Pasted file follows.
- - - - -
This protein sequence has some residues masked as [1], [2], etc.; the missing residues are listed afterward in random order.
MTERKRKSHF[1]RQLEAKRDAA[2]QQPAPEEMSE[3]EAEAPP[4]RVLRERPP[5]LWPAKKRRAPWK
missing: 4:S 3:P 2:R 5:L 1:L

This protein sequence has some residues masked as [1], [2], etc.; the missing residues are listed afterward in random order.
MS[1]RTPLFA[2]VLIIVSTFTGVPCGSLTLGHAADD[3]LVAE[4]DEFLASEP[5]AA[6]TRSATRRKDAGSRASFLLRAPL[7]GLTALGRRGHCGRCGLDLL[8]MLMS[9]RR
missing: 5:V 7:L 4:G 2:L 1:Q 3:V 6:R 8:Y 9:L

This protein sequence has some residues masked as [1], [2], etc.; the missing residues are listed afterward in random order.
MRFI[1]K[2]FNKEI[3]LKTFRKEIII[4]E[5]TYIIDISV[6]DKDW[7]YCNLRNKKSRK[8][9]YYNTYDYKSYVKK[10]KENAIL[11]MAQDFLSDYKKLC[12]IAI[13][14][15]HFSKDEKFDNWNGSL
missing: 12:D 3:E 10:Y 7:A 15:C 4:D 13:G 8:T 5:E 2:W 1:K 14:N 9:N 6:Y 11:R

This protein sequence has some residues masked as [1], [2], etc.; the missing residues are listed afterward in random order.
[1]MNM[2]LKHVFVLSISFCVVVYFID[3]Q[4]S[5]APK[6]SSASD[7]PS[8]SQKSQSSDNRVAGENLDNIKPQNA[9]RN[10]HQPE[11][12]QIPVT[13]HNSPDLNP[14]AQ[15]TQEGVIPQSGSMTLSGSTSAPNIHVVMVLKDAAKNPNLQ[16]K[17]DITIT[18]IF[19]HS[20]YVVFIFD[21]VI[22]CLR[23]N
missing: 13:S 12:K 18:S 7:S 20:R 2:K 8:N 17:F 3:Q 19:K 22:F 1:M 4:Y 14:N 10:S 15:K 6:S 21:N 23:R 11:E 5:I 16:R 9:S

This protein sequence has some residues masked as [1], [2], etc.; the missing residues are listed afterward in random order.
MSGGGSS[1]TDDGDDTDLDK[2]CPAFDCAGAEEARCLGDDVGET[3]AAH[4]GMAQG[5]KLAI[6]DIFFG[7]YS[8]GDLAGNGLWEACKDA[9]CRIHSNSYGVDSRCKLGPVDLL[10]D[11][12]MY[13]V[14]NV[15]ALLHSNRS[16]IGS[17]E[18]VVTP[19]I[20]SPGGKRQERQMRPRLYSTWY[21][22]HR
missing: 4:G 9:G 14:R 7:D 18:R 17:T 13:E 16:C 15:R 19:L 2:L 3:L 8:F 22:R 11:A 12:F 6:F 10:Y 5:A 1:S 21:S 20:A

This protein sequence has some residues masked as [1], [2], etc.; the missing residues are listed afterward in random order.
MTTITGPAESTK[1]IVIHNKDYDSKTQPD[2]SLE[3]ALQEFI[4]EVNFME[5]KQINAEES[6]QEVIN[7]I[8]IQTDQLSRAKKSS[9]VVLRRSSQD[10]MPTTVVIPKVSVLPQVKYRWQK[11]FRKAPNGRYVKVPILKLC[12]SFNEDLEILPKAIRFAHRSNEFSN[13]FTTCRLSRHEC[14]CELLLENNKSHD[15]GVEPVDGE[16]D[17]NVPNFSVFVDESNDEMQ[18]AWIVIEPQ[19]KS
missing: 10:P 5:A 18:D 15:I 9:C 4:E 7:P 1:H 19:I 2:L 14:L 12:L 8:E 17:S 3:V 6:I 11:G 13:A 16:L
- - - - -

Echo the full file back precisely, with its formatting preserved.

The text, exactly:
This protein sequence has some residues masked as [1], [2], etc.; the missing residues are listed afterward in random order.
MTERKRKSHF[1]RQLEAKRDAA[2]QQPAPEEMSE[3]EAEAPP[4]RVLRERPP[5]LWPAKKRRAPWK
missing: 4:S 3:P 2:R 5:L 1:L

This protein sequence has some residues masked as [1], [2], etc.; the missing residues are listed afterward in random order.
MS[1]RTPLFA[2]VLIIVSTFTGVPCGSLTLGHAADD[3]LVAE[4]DEFLASEP[5]AA[6]TRSATRRKDAGSRASFLLRAPL[7]GLTALGRRGHCGRCGLDLL[8]MLMS[9]RR
missing: 5:V 7:L 4:G 2:L 1:Q 3:V 6:R 8:Y 9:L

This protein sequence has some residues masked as [1], [2], etc.; the missing residues are listed afterward in random order.
MRFI[1]K[2]FNKEI[3]LKTFRKEIII[4]E[5]TYIIDISV[6]DKDW[7]YCNLRNKKSRK[8][9]YYNTYDYKSYVKK[10]KENAIL[11]MAQDFLSDYKKLC[12]IAI[13][14][15]HFSKDEKFDNWNGSL
missing: 12:D 3:E 10:Y 7:A 15:C 4:D 13:G 8:T 5:E 2:W 1:K 14:N 9:N 6:Y 11:R

This protein sequence has some residues masked as [1], [2], etc.; the missing residues are listed afterward in random order.
[1]MNM[2]LKHVFVLSISFCVVVYFID[3]Q[4]S[5]APK[6]SSASD[7]PS[8]SQKSQSSDNRVAGENLDNIKPQNA[9]RN[10]HQPE[11][12]QIPVT[13]HNSPDLNP[14]AQ[15]TQEGVIPQSGSMTLSGSTSAPNIHVVMVLKDAAKNPNLQ[16]K[17]DITIT[18]IF[19]HS[20]YVVFIFD[21]VI[22]CLR[23]N
missing: 13:S 12:K 18:S 7:S 20:R 2:K 8:N 17:F 3:Q 19:K 22:F 1:M 4:Y 14:N 10:S 15:K 6:S 21:N 23:R 11:E 5:I 16:R 9:S

This protein sequence has some residues masked as [1], [2], etc.; the missing residues are listed afterward in random order.
MSGGGSS[1]TDDGDDTDLDK[2]CPAFDCAGAEEARCLGDDVGET[3]AAH[4]GMAQG[5]KLAI[6]DIFFG[7]YS[8]GDLAGNGLWEACKDA[9]CRIHSNSYGVDSRCKLGPVDLL[10]D[11][12]MY[13]V[14]NV[15]ALLHSNRS[16]IGS[17]E[18]VVTP[19]I[20]SPGGKRQERQMRPRLYSTWY[21][22]HR
missing: 4:G 9:G 14:R 7:D 18:R 17:T 13:E 16:C 15:R 19:L 2:L 3:L 8:F 22:R 11:A 12:F 6:F 10:Y 5:A 1:S 21:S 20:A

This protein sequence has some residues masked as [1], [2], etc.; the missing residues are listed afterward in random order.
MTTITGPAESTK[1]IVIHNKDYDSKTQPD[2]SLE[3]ALQEFI[4]EVNFME[5]KQINAEES[6]QEVIN[7]I[8]IQTDQLSRAKKSS[9]VVLRRSSQD[10]MPTTVVIPKVSVLPQVKYRWQK[11]FRKAPNGRYVKVPILKLC[12]SFNEDLEILPKAIRFAHRSNEFSN[13]FTTCRLSRHEC[14]CELLLENNKSHD[15]GVEPVDGE[16]D[17]NVPNFSVFVDESNDEMQ[18]AWIVIEPQ[19]KS
missing: 10:P 5:A 18:D 15:I 9:C 4:E 7:P 1:H 19:I 2:L 14:L 12:L 8:E 17:S 3:V 6:I 11:G 13:A 16:L